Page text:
Like what the hell is the difference between you saying that and
        “No, it’s like having the white girl-with-talent win on open mic night for being white.”
        “No, it’s like having the skinny girl-with-talent win on open mic night for being skinny.”
        “No, it’s like having the wealthy girl-with-talent win on open mic night for being wealthy.”
        “No, it’s like having the straight girl-with-talent win on open mic night for being straight.”

        Also, what the hell do you mean when you categorize the two as pretty (implying that the other comedians fall into the category of non-“pretty” when you use the word “too”)? The other people are pretty too, maybe just not in the Hollywood white hetero sense!

        Your comment is super offensive, I literally can’t believe I’m having to defend this.

        • LadyG says:

          I am sorry that you found my comment offensive.

          I meant “pretty” in the Hollywood-normative sense, here, not in the prescriptive sense. I would hope you know me well enough in real life and philosophically to realize that I am not advocating that every female comedienne OR comedian model themselves on her decisions, her roles, or her looks (which most cannot control). No human being is flawless — Amy, Wanda, Rosie, Sarah, or me.

          “The success of people you term “pretty girls” is problematic when it renders other talent invisible.”

          Of course it is. I hope you are happy that Melissa McCarthy just won an Emmy for her role in Mike&Molly, even though people who pay attention to award-show trends can guess it was actually given as a recognition of her work in Bridesmaids, another problematic film.

          I stand by my appreciation of Amy, even if that makes me offensive to you.

        • Emmy says:

          Umm, NO, it’s not that _I_ found the comment offensive and that it’s _my_ problem for being offended; _your_ comment was just plain, no-bones-about-it offensive, and it requires a correction/retraction, not a “clarification”/excuse.

          Furthermore, “standing by something regardless” when presented with a contrary perspective by someone who cares enough to engage this is just a way of closing conversations and is a failure to engage, and is a flippant and disrespectful tone and approach to take to the feelings and convictions of friends and readers.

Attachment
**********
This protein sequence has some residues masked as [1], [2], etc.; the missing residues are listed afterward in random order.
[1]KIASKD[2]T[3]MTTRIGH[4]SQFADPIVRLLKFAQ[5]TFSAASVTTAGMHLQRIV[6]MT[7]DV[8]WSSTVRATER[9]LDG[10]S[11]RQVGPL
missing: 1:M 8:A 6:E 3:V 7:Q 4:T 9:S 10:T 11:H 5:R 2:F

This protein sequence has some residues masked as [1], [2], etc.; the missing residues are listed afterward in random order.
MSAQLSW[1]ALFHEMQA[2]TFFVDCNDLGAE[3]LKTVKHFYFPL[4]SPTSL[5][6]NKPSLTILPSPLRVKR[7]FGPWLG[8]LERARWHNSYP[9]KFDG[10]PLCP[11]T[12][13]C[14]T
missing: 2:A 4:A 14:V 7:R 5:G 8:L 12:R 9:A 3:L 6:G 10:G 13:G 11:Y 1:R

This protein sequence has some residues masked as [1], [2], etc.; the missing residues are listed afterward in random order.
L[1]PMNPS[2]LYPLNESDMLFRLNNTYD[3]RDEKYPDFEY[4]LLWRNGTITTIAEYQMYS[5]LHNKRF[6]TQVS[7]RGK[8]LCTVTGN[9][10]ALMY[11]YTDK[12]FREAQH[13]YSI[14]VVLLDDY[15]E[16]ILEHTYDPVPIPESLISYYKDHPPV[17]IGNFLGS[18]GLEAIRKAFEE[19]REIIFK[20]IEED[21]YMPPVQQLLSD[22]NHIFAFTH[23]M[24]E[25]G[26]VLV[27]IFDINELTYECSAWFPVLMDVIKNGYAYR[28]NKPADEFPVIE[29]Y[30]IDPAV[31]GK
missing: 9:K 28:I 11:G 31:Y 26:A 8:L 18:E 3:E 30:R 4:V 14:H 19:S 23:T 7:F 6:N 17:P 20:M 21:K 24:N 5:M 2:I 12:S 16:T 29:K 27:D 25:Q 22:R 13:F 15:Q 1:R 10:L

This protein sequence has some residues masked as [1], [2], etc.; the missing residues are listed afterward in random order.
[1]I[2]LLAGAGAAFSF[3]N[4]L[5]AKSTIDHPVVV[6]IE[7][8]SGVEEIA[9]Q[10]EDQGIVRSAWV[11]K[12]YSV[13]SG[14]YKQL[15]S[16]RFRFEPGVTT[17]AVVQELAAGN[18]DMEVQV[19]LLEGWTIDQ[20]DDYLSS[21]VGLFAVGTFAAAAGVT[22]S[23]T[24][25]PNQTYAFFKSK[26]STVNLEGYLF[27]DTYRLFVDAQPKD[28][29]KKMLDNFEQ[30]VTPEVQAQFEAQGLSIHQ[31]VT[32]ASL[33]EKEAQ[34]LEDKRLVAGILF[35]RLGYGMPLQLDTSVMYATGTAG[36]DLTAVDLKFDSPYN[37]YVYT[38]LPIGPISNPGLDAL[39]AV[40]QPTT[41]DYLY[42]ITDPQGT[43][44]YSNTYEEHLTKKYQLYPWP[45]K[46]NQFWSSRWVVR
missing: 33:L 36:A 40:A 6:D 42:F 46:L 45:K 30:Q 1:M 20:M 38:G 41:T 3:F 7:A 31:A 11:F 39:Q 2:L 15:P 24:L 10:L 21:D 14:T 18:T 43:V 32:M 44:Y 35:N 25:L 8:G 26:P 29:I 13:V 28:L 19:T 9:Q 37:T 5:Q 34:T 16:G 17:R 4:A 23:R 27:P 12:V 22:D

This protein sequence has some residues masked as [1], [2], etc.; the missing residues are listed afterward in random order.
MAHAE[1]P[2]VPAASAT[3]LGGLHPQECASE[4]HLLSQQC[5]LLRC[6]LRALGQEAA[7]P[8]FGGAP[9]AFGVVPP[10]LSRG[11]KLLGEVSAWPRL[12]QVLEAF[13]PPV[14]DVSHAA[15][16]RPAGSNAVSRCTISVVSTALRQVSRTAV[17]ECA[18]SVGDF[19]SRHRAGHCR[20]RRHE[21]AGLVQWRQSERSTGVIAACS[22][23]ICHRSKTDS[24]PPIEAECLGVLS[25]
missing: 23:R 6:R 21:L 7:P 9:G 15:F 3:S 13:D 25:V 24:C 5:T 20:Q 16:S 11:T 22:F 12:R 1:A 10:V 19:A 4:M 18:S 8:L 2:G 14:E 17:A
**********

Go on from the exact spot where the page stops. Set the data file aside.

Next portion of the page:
4. Emmy says:


    ““That’s a really good question, but I don’t know. Someone should pick that up as a thesis at Hampshire College.” —Amy Poehler, on why there haven’t been more openly gay cast members on Saturday Night Live. (There has only been one: Terry Sweeney. He lasted just one season, 1985-86.)
    As for Amy’s husband and Queerty crush Will Arnett: “He was really a man among a lot of boys. He’s also so in love with his gay fan base. Will would love nothing more than to wake up in the morning, step outside, and wave at his gay fan base — and since we live in New York’s West Village, we can both do that.””

    This statement by her just makes me want to barf.

  5. Emmy says:

    The criticism I’ve raised is also relevant to the use of the attribute “classy” here.

  6. LadyG says:

    This was simply meant to be a post celebrating Amy’s birthday, but those who want to catch on the issues at hand can read the following, in addition to the links Emmy posted above:




    The New Yorker article was written by Tina and is expanded upon in her memoir, Bossypants, a book I planned to avoid, was given as a gift, and discovered that I actually loved. Even though I can only relate to a fraction of what she is talking about.

  7. vicuña says:

    looks like I have a few things to respond to.
    firstly with regards to gender and eye color, my question regards LadyG specifically, and is, under what conditions would you not be a woman? It seems to me that if you are a woman and identify as such and would anyway, the notion of pride in something that isn’t a matter of choice seems akin to being proud of one’s eye color. If, however, you wake up in the morning and decide to be or not be a woman on some basis, then I could see the pride making sense, so I am curious as to which is the case.

    next, while there are female comedians, in terms of sheer numbers it’s rather paltry (scan wikipedia’s list of comedians and you’ll see it’s dominated by guys). also look at tv: stewart, colbert, fallon, leno, letterman, ferguson, louis ck, chapelle (don’t know if he still has his show), cook, larry david, carrell. some non-tv guys: eddie murphy, richard pryor, carlin, hedberg, belushi (i know, deceased–and I’m only counting the funny belushi), russell peters, steve martin, jim carrey, marx brothers. I don’t like all of these guys, but most have bigger careers than the women on your list.
    i’ve seen articles in a couple of places on men being funnier than women (i can’t find the original piece that I looked at on the subject, but I know Hitchens wrote a piece in Vanity Fair on it–the article has it’s own problems and is certainly not the last word, but shows that the idea has some common acceptance and scientific support). not entirely sure why this is, but it seems that there is some basis for the claim